Notes on collaborations (that aren't really collaborations)

Hopefully, by now, we've all seen enough fake/exploitative "collaborations" on this site to know how to spot some bullshit. To know that "exposure" has been swapped out for "collaboration" in the cheap/shit clients' lexicon. But given another recent spate in them, let's quickly revisit what collaboration actually looks like.

Collaboration is a value proposition for both sides. For creative professionals, the value accrued is in lieu of payment because, in some way, both parties are on an equal footing and offering the same level of creative endeavour. That value is not the work you put in, but what you get out.

For instance, a designer might envisage a project and want to pair up with an illustrator - think a calendar, tarot cards maybe. A photographer might ask a designer to design a book for their photographs, or a branding designer might ask a packaging designer to create a mock-up. The point being there is an equal division of labour and the results are beneficial for both parties. Often, but not always, the two (or more) parties will be at similar points in their creative journeys.

What collaboration isn't is creating something that you can then use in your portfolio. Someone asking you for a book cover for a book they've written is a job, a job they want you to do for free. Someone asking you to design a logo for their YouTube channel offers nothing like an equal benefit. If you are creating something for someone, rather than with, that's not collaboration. It's exploitation.

If you can do something by yourself and that's the proposed "collaboration" chances are it's nothing like. Collaborations are about shared skills and labour, not you engaging in a project for a collaborator that sounds suspiciously like a client - albeit a client that feels entitled to not pay.

It's rough out there. I know a lot of you are desperate for work and for work that might set you apart to employers, but working these pretend "collaborations" isn't how you do it. It's how you get shit clients and shit work and nothing to show for it. The kind of work good art directors / senior creatives can see a mile off.

Do yourself a favour, examine "collaborations" carefully and don't be afraid to call bullshit on those that don't pass the sniff test - we'll always back you up.


  • Thank you for telling it like it is. I've seen an increase in 'volunteer' illustration jobs on LinkedIn which shouldn't really be listed as jobs at all - they're just asking someone to do a favour for them for free. There are still good well-paying freelance opportunities out there, you just have to quote, quote, quote and sift through the BS to find them.
  • Thanks for a reminder and much needed notes clarifying what's what. I have a feeling that there's a big deal of fear of saying no to an "opportunity" or a client, especially when you're a freelancer and/or when the work is scarce. Thanks for pointing it out and keep strong guys!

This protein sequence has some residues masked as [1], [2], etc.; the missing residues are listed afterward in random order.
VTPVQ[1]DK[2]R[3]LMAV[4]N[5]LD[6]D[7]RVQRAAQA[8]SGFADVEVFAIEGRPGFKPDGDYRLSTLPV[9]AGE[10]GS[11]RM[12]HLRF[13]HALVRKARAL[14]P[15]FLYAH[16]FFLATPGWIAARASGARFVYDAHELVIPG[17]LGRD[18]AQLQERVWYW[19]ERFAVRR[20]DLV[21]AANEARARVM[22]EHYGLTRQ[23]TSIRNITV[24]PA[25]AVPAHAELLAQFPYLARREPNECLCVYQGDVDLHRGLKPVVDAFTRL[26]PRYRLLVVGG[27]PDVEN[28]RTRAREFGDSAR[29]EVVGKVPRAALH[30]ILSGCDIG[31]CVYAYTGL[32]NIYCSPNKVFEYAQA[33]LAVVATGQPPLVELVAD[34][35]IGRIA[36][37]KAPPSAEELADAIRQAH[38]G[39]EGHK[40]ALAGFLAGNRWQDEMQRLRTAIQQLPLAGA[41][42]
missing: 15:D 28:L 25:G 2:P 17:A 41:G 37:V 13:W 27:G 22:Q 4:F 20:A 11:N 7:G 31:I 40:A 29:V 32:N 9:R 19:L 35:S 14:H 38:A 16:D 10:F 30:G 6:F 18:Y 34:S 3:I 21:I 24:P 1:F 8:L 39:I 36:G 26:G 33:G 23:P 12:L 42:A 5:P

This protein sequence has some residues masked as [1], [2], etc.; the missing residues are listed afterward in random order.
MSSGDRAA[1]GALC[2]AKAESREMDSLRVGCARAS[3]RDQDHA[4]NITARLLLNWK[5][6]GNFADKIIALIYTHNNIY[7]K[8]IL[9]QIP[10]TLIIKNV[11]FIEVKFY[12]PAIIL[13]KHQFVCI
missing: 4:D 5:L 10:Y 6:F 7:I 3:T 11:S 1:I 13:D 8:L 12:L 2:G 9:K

• The problem balls down to the start-ups & amateurs who give them such chances, the market is competitive and people would do anything just to get busy. But it isn't the best approach, there are clients who still pay value for your skills and time. You only need to study how to access the type of clients. Traditional marketing also still works a great deal. And the Dots can do better on such people by taking down their posts because with time I feel like the platform will lose its relevance.
  • Totally agree.
    Just recently I had the opportunity to point out to a member of The Dots staff that so many users are complaining about the ever increasing free 'job offers' on this platform.

    The suggestion I was given is to report those collaboration proposals that are clearly exploitative.
  • Very well put!

    I always want to comment on the posts on here that say they are collaborations but don't want to be seen as hating on the person posting, but also I want to look out for others being taken advantage of.

    The most common ones at the moment seem to be people asking photographers to shoot events as a collaboration - there's literally nothing in it for the photographer yet people still reply- it's really sad.

  • I wrote a blog post talking about the difference between collaborations and "non-paid" jobs, you can read it here if you like:

    I wrote because I had enough of people asking me to work for free, and I didn't want to have a moan about it, I wanted to share my experience for other creatives who have been offered these "opportunities" and hesitated, as I did previously.

    It is refreshing to read a post like yours :)
  • I think this points to the far bigger question that many creatives either don’t know how to value their work, time and skills, or they don’t have the confidence to charge what they think they are work.

    This particularly a problem for/with people (of any age) just starting out in business, and specifically the mistaken view that price is everything and lowering rates means you have more chance to win the gig. There is a huge amount of research showing that that people buy from people they like or who share their values (provided the work is good enough), price is not everything in most cases.

    If you know what you are worth you will soon start to pick and choose collaborations based on the/any meaningful benefits they can bring you.

You must sign up or log in before you 
add a comment.

Post reply